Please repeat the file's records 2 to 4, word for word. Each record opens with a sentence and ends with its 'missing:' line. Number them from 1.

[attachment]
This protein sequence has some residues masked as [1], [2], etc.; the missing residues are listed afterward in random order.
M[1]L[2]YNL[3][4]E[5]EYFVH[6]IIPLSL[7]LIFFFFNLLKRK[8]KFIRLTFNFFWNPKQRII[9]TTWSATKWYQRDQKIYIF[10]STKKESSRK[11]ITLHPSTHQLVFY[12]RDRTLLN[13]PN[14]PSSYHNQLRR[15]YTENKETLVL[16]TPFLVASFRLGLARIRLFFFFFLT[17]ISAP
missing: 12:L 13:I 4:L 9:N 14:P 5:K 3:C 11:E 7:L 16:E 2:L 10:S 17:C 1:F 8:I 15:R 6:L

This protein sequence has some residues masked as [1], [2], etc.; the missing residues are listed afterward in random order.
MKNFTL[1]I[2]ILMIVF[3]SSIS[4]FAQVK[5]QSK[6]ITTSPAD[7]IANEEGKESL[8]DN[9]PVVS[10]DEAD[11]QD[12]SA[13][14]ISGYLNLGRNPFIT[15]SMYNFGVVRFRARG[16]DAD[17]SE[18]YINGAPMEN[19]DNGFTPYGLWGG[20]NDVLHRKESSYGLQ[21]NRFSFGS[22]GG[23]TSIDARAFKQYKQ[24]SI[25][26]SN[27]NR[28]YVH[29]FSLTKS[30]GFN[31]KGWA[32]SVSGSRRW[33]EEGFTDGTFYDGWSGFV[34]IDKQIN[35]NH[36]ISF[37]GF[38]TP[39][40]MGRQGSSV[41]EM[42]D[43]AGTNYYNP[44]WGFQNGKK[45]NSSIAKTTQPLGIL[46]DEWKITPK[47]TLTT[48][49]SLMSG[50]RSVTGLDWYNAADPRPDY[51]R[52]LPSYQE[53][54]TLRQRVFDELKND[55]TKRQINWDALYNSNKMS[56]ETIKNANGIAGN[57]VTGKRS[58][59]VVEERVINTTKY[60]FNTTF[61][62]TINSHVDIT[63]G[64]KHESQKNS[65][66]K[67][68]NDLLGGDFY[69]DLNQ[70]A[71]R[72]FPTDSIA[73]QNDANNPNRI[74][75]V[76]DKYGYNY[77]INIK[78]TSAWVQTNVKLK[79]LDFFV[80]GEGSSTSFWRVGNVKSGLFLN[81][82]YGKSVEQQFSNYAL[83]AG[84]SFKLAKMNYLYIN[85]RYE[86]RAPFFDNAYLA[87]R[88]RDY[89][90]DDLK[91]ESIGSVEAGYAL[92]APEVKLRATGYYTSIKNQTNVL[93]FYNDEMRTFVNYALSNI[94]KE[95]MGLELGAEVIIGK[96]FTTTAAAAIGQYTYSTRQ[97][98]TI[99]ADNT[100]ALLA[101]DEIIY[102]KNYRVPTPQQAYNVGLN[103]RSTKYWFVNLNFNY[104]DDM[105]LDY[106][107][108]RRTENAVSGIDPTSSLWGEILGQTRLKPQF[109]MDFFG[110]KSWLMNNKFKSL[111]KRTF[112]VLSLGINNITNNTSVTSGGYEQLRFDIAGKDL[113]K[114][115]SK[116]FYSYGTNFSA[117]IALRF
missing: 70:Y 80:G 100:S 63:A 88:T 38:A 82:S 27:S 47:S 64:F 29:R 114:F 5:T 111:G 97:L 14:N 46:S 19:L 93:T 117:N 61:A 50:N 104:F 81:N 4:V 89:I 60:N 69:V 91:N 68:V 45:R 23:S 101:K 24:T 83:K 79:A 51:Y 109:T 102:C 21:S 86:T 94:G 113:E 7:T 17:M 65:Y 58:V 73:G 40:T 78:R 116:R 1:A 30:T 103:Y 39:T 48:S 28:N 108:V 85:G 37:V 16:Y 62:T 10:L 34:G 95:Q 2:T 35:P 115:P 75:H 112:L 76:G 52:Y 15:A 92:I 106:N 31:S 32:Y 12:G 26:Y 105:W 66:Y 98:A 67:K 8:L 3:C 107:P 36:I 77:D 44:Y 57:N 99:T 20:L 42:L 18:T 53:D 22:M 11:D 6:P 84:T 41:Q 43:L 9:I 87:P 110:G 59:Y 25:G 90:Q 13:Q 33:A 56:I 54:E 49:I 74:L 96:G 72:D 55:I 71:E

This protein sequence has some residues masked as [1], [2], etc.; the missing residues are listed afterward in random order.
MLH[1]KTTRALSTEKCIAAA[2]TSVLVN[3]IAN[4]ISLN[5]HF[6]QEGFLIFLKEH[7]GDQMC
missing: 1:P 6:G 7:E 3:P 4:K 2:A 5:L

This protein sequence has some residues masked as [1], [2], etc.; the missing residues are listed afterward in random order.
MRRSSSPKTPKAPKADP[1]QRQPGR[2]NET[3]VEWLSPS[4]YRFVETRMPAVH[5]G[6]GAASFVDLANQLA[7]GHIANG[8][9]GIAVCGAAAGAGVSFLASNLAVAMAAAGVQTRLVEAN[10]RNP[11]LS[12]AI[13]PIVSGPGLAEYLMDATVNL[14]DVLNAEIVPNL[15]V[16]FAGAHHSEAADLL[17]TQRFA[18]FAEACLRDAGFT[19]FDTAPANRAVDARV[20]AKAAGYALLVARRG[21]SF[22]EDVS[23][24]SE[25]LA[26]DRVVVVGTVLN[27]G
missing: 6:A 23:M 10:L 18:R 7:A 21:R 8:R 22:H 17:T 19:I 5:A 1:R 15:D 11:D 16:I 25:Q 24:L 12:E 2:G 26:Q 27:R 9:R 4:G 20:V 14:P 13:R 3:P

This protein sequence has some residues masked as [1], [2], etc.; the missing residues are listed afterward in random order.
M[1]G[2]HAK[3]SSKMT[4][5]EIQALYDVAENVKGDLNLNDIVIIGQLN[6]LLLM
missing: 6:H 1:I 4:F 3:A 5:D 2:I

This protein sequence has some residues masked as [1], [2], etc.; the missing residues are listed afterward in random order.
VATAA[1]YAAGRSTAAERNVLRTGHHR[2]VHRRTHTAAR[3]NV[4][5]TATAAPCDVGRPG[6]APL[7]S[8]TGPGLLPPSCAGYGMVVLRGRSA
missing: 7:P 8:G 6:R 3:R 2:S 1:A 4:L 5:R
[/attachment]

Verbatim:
This protein sequence has some residues masked as [1], [2], etc.; the missing residues are listed afterward in random order.
MKNFTL[1]I[2]ILMIVF[3]SSIS[4]FAQVK[5]QSK[6]ITTSPAD[7]IANEEGKESL[8]DN[9]PVVS[10]DEAD[11]QD[12]SA[13][14]ISGYLNLGRNPFIT[15]SMYNFGVVRFRARG[16]DAD[17]SE[18]YINGAPMEN[19]DNGFTPYGLWGG[20]NDVLHRKESSYGLQ[21]NRFSFGS[22]GG[23]TSIDARAFKQYKQ[24]SI[25][26]SN[27]NR[28]YVH[29]FSLTKS[30]GFN[31]KGWA[32]SVSGSRRW[33]EEGFTDGTFYDGWSGFV[34]IDKQIN[35]NH[36]ISF[37]GF[38]TP[39][40]MGRQGSSV[41]EM[42]D[43]AGTNYYNP[44]WGFQNGKK[45]NSSIAKTTQPLGIL[46]DEWKITPK[47]TLTT[48][49]SLMSG[50]RSVTGLDWYNAADPRPDY[51]R[52]LPSYQE[53][54]TLRQRVFDELKND[55]TKRQINWDALYNSNKMS[56]ETIKNANGIAGN[57]VTGKRS[58][59]VVEERVINTTKY[60]FNTTF[61][62]TINSHVDIT[63]G[64]KHESQKNS[65][66]K[67][68]NDLLGGDFY[69]DLNQ[70]A[71]R[72]FPTDSIA[73]QNDANNPNRI[74][75]V[76]DKYGYNY[77]INIK[78]TSAWVQTNVKLK[79]LDFFV[80]GEGSSTSFWRVGNVKSGLFLN[81][82]YGKSVEQQFSNYAL[83]AG[84]SFKLAKMNYLYIN[85]RYE[86]RAPFFDNAYLA[87]R[88]RDY[89][90]DDLK[91]ESIGSVEAGYAL[92]APEVKLRATGYYTSIKNQTNVL[93]FYNDEMRTFVNYALSNI[94]KE[95]MGLELGAEVIIGK[96]FTTTAAAAIGQYTYSTRQ[97][98]TI[99]ADNT[100]ALLA[101]DEIIY[102]KNYRVPTPQQAYNVGLN[103]RSTKYWFVNLNFNY[104]DDM[105]LDY[106][107][108]RRTENAVSGIDPTSSLWGEILGQTRLKPQF[109]MDFFG[110]KSWLMNNKFKSL[111]KRTF[112]VLSLGINNITNNTSVTSGGYEQLRFDIAGKDL[113]K[114][115]SK[116]FYSYGTNFSA[117]IALRF
missing: 70:Y 80:G 100:S 63:A 88:T 38:A 82:S 27:S 47:S 64:F 29:R 114:F 5:T 111:G 97:L 14:N 46:S 19:L 93:T 117:N 61:A 50:N 104:F 81:N 4:V 89:I 60:N 69:V 91:N 68:V 45:R 23:S 101:K 24:T 83:K 79:A 51:Y 109:T 102:C 21:S 86:T 94:G 113:E 7:T 17:M 65:Y 58:V 73:G 40:T 78:R 116:R 1:A 30:T 103:Y 39:T 48:S 28:N 108:V 85:G 37:V 16:Y 62:T 10:L 34:G 95:Q 2:T 35:P 115:P 75:H 112:L 76:G 52:Y 15:A 92:I 106:N 31:S 32:Y 12:G 26:Y 105:W 66:Y 98:A 67:K 8:L 3:C 107:P 36:I 77:D 44:Y 57:N 99:T 20:L 42:L 18:T 53:D 22:M 11:D 6:P 84:T 41:Q 43:L 9:I 87:P 110:G 59:Y 25:G 90:Q 13:Q 33:A 56:I 54:E 49:I 74:L 96:G 72:D 55:I 71:E

This protein sequence has some residues masked as [1], [2], etc.; the missing residues are listed afterward in random order.
MLH[1]KTTRALSTEKCIAAA[2]TSVLVN[3]IAN[4]ISLN[5]HF[6]QEGFLIFLKEH[7]GDQMC
missing: 1:P 6:G 7:E 3:P 4:K 2:A 5:L

This protein sequence has some residues masked as [1], [2], etc.; the missing residues are listed afterward in random order.
MRRSSSPKTPKAPKADP[1]QRQPGR[2]NET[3]VEWLSPS[4]YRFVETRMPAVH[5]G[6]GAASFVDLANQLA[7]GHIANG[8][9]GIAVCGAAAGAGVSFLASNLAVAMAAAGVQTRLVEAN[10]RNP[11]LS[12]AI[13]PIVSGPGLAEYLMDATVNL[14]DVLNAEIVPNL[15]V[16]FAGAHHSEAADLL[17]TQRFA[18]FAEACLRDAGFT[19]FDTAPANRAVDARV[20]AKAAGYALLVARRG[21]SF[22]EDVS[23][24]SE[25]LA[26]DRVVVVGTVLN[27]G
missing: 6:A 23:M 10:L 18:R 7:A 21:R 8:R 22:H 17:T 19:I 5:A 1:R 15:D 11:D 16:I 25:Q 24:L 12:E 2:G 26:Q 27:R 9:R 4:G 20:V 14:P 13:R 3:P